Recombinant interferon alpha (IFN-α) therapy produces sustained responses (ie clearance of viremia) in 8–12% of patients with chronic hepatitis C . Significant improvements in response rates can be achieved with IFN plus ribavirin combination [4–6] and pegylated IFN plus ribavirin [7, 8] therapies. However, over 50% of chronically infected patients still do not clear viremia. Moreover, HCV-infected patients who abuse alcohol have extremely low response rates to IFN therapy , but the mechanisms involved have not been clarified.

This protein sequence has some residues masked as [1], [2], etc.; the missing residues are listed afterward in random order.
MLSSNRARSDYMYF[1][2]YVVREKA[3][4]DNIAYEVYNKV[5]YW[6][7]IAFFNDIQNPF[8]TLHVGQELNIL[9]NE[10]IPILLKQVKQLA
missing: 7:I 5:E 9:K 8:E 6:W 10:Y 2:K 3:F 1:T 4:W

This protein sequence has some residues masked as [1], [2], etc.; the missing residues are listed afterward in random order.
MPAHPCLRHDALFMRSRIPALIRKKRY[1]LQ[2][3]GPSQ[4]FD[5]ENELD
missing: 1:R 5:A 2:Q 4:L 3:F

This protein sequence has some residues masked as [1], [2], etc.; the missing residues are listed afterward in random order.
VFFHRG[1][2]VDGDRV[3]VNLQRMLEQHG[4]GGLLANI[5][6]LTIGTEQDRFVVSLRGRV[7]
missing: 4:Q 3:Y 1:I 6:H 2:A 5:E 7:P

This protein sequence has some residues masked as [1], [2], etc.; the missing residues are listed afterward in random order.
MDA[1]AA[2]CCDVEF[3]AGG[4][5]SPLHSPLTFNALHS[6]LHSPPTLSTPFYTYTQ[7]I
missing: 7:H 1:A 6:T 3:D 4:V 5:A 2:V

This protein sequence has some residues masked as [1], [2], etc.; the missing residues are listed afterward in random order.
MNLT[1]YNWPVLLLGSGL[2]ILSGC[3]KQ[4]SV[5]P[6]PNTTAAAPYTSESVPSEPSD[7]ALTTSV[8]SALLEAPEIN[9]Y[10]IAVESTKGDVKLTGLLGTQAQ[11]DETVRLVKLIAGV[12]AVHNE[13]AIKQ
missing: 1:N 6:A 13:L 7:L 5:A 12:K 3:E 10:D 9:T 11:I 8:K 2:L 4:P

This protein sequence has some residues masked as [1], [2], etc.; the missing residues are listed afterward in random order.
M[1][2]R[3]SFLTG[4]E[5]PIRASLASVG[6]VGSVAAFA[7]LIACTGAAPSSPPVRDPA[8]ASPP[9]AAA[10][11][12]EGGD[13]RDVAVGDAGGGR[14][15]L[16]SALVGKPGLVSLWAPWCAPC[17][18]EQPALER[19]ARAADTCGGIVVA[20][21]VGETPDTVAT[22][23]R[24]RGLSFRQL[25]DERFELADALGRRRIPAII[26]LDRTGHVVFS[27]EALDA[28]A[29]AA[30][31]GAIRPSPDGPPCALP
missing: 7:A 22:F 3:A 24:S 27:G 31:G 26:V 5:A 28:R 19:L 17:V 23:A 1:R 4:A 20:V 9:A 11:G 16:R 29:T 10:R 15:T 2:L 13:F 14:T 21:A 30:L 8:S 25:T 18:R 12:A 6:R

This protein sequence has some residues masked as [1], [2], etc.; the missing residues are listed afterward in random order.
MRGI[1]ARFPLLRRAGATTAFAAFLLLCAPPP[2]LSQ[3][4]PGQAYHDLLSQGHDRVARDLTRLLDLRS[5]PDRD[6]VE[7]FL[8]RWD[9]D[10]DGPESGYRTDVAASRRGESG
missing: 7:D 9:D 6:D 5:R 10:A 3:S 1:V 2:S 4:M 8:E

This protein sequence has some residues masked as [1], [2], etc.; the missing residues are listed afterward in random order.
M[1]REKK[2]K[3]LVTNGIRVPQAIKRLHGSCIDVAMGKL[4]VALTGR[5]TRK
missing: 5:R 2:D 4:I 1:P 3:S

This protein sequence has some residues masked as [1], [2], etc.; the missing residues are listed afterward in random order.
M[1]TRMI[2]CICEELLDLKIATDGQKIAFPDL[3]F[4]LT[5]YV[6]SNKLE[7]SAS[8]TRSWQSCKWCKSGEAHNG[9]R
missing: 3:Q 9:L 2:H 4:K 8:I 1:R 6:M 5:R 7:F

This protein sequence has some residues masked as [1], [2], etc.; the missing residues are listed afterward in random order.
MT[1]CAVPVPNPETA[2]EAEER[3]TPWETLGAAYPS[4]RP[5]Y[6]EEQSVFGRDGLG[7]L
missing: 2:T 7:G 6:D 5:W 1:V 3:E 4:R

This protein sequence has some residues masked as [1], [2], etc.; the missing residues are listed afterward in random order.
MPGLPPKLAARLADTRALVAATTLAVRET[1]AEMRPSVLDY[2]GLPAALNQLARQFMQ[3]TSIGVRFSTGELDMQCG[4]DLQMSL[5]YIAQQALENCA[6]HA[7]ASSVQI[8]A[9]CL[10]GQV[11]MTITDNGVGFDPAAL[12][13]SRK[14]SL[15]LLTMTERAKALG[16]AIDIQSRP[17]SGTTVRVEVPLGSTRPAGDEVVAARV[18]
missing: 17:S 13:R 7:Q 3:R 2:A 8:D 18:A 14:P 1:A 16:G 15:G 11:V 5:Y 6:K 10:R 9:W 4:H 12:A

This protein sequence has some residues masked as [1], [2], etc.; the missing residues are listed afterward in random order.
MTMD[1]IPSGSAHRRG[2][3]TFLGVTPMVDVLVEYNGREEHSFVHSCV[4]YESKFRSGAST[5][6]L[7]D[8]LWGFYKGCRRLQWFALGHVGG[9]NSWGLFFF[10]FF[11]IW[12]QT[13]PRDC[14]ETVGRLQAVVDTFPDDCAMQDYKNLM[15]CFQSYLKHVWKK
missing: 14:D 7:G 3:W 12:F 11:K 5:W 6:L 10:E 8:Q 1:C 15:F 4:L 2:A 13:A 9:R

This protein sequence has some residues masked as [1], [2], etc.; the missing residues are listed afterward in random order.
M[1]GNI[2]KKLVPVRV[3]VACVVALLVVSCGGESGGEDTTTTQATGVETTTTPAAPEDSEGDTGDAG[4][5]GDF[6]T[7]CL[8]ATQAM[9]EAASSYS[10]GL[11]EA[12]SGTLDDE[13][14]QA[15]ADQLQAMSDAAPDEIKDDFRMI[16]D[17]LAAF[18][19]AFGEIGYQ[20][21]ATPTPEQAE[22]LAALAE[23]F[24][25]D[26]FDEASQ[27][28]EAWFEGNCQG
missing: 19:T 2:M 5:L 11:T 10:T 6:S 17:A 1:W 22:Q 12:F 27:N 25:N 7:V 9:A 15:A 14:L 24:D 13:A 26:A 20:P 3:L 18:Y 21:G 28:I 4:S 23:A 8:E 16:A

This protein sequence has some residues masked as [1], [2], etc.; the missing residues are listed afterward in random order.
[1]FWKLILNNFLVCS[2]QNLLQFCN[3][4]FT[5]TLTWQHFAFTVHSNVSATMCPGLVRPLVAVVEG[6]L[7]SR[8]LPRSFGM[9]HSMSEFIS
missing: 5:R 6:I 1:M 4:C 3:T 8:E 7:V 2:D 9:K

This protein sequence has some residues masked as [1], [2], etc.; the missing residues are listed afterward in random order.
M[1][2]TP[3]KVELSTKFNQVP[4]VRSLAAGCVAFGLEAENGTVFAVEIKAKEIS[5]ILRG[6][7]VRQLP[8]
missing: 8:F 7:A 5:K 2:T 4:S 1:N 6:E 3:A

MAPKs play essential roles in regulation of differentiation, cell growth, and responses to cytokines, chemokines and stress. The core element in MAPK signaling consists of a module of 3 kinases, named MKKK, MKK, and MAPK, which sequentially phosphorylate each other . Currently, four MAPK modules have been characterized in mammalian cells: Extracellular Regulated Kinases (ERK1 and 2), Stress activated/c-Jun N terminal kinase (SAPK/JNK), p38 MAP kinases, and ERK5 . Interestingly, ethanol modulates MAPKs . However, information on how ethanol affects MAPKs in the context of innate antiviral pathways such as the Jak-Stat pathway in human cells is extremely limited.